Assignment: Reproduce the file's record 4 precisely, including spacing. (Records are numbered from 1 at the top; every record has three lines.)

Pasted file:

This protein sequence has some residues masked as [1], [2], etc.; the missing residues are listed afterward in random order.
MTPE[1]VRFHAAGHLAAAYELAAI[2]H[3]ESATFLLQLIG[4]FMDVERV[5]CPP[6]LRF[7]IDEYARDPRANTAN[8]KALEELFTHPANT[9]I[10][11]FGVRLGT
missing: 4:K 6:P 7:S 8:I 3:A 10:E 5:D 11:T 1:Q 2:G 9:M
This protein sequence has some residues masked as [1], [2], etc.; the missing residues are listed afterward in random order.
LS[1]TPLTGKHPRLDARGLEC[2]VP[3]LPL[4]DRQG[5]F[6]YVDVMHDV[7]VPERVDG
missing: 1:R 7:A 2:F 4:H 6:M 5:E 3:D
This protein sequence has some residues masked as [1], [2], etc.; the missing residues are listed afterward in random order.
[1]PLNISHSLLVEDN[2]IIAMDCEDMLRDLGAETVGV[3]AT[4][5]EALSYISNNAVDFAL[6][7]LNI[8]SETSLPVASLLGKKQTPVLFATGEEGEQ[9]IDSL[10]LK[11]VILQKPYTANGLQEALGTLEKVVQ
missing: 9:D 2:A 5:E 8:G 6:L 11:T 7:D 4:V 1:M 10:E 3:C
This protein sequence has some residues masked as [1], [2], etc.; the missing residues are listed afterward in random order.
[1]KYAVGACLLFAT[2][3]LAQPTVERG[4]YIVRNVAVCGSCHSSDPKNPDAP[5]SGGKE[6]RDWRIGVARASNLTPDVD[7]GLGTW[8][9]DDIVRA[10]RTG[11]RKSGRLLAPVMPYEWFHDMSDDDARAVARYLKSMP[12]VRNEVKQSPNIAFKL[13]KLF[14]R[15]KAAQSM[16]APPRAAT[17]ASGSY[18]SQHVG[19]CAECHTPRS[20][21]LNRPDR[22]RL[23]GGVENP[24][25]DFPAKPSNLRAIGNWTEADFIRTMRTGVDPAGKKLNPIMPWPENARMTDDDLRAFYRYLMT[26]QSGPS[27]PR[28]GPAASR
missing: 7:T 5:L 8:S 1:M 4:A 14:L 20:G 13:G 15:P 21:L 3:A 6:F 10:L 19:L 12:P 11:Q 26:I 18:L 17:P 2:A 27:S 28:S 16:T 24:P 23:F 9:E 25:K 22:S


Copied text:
This protein sequence has some residues masked as [1], [2], etc.; the missing residues are listed afterward in random order.
[1]KYAVGACLLFAT[2][3]LAQPTVERG[4]YIVRNVAVCGSCHSSDPKNPDAP[5]SGGKE[6]RDWRIGVARASNLTPDVD[7]GLGTW[8][9]DDIVRA[10]RTG[11]RKSGRLLAPVMPYEWFHDMSDDDARAVARYLKSMP[12]VRNEVKQSPNIAFKL[13]KLF[14]R[15]KAAQSM[16]APPRAAT[17]ASGSY[18]SQHVG[19]CAECHTPRS[20][21]LNRPDR[22]RL[23]GGVENP[24][25]DFPAKPSNLRAIGNWTEADFIRTMRTGVDPAGKKLNPIMPWPENARMTDDDLRAFYRYLMT[26]QSGPS[27]PR[28]GPAASR
missing: 7:T 5:L 8:S 1:M 4:A 14:L 20:G 13:G 15:P 21:L 3:A 6:F 10:L 19:L 12:P 11:Q 26:I 18:L 17:P 2:A 27:S 28:S 16:T 24:P 23:F 9:E 25:K 22:S